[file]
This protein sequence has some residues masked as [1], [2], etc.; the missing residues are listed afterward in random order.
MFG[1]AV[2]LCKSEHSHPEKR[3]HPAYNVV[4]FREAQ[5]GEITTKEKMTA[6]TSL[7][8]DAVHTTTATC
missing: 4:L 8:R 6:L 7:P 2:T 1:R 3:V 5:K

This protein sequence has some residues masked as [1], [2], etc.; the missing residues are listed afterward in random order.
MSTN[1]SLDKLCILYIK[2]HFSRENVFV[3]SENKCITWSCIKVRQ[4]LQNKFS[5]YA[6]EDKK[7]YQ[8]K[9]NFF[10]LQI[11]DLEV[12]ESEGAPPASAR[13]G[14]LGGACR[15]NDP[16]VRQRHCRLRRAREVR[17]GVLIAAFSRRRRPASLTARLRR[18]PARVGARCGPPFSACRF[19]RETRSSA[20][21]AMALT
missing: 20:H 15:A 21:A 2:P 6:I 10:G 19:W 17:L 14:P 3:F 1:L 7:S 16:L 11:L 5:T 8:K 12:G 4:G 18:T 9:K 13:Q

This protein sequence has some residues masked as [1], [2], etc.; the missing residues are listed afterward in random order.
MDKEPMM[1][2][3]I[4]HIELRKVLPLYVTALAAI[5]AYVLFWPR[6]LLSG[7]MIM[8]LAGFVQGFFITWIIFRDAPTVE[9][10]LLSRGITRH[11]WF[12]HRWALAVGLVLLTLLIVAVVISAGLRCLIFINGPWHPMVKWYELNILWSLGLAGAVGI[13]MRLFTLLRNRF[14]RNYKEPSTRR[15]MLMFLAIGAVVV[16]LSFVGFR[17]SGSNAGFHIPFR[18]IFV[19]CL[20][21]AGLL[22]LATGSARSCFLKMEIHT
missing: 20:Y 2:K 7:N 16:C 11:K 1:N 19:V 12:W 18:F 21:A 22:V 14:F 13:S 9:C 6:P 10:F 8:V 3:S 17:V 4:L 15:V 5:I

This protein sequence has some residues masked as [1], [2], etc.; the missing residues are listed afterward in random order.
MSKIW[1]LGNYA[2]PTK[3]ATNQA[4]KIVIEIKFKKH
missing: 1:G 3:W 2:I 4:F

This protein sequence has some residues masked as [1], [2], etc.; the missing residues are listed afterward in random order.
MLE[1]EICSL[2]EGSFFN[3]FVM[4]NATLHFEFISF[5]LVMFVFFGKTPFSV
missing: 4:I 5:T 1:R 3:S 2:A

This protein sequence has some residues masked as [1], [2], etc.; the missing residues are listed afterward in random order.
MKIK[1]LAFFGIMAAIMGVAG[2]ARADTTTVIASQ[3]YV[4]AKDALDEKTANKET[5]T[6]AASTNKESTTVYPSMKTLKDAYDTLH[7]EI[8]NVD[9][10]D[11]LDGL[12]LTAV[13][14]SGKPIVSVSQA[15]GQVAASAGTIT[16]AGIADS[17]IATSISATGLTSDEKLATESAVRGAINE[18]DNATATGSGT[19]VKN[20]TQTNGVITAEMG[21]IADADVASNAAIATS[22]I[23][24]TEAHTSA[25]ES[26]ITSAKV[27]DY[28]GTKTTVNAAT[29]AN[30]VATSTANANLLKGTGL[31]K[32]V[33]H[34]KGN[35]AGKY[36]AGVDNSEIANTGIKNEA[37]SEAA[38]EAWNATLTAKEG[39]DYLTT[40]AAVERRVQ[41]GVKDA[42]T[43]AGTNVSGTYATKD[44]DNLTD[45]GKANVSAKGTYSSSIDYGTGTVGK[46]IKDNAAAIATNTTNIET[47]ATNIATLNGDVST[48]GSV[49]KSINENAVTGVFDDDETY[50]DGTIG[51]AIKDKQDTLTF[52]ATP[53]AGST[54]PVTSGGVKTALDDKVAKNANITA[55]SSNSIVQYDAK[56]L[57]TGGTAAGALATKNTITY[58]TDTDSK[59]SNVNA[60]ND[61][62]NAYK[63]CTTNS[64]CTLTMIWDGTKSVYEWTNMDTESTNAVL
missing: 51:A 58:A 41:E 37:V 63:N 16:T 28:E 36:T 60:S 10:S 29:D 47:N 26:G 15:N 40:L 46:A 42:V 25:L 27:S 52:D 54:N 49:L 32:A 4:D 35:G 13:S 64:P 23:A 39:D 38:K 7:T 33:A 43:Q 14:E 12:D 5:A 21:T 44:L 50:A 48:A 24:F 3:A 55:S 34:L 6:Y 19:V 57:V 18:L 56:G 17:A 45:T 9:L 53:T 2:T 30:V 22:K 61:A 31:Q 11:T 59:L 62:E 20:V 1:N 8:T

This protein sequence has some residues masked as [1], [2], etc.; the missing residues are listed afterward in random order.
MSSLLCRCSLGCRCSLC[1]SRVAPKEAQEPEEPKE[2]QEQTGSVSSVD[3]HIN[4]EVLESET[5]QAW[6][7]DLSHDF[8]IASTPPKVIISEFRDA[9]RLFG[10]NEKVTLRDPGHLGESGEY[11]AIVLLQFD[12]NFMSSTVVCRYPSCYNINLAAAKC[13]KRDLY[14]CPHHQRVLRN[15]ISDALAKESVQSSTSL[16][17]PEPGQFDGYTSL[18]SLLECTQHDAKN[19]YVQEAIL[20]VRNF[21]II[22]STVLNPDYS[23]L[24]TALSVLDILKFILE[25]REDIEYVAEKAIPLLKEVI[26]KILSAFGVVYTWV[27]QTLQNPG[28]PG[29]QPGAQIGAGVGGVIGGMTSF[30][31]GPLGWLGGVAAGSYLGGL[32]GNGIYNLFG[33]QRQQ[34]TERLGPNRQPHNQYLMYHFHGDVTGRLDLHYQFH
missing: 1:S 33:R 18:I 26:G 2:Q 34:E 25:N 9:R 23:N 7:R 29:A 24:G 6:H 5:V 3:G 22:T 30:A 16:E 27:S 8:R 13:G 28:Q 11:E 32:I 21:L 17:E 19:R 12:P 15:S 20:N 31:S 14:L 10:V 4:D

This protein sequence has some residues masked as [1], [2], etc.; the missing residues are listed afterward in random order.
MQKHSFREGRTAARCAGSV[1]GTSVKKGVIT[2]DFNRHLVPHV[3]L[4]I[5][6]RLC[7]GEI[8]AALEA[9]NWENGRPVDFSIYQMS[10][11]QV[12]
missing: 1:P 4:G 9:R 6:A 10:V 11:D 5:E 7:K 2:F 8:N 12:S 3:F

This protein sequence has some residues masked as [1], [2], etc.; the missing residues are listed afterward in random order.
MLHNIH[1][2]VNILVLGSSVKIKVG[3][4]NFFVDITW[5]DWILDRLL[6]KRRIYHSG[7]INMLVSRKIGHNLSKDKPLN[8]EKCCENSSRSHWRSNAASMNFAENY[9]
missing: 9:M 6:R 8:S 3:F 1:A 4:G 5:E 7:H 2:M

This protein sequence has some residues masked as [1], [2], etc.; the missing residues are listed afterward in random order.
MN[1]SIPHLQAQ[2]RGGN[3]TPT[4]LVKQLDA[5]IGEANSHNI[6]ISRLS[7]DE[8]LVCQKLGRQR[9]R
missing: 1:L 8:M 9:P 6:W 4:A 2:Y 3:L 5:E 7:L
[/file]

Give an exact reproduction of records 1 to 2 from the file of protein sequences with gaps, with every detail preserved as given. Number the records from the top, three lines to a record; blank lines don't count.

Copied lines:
This protein sequence has some residues masked as [1], [2], etc.; the missing residues are listed afterward in random order.
MFG[1]AV[2]LCKSEHSHPEKR[3]HPAYNVV[4]FREAQ[5]GEITTKEKMTA[6]TSL[7][8]DAVHTTTATC
missing: 4:L 8:R 6:L 7:P 2:T 1:R 3:V 5:K

This protein sequence has some residues masked as [1], [2], etc.; the missing residues are listed afterward in random order.
MSTN[1]SLDKLCILYIK[2]HFSRENVFV[3]SENKCITWSCIKVRQ[4]LQNKFS[5]YA[6]EDKK[7]YQ[8]K[9]NFF[10]LQI[11]DLEV[12]ESEGAPPASAR[13]G[14]LGGACR[15]NDP[16]VRQRHCRLRRAREVR[17]GVLIAAFSRRRRPASLTARLRR[18]PARVGARCGPPFSACRF[19]RETRSSA[20][21]AMALT
missing: 20:H 15:A 21:A 2:P 6:I 10:G 19:W 17:L 14:P 3:F 1:L 7:S 16:L 11:L 5:T 8:K 12:G 4:G 18:T 9:K 13:Q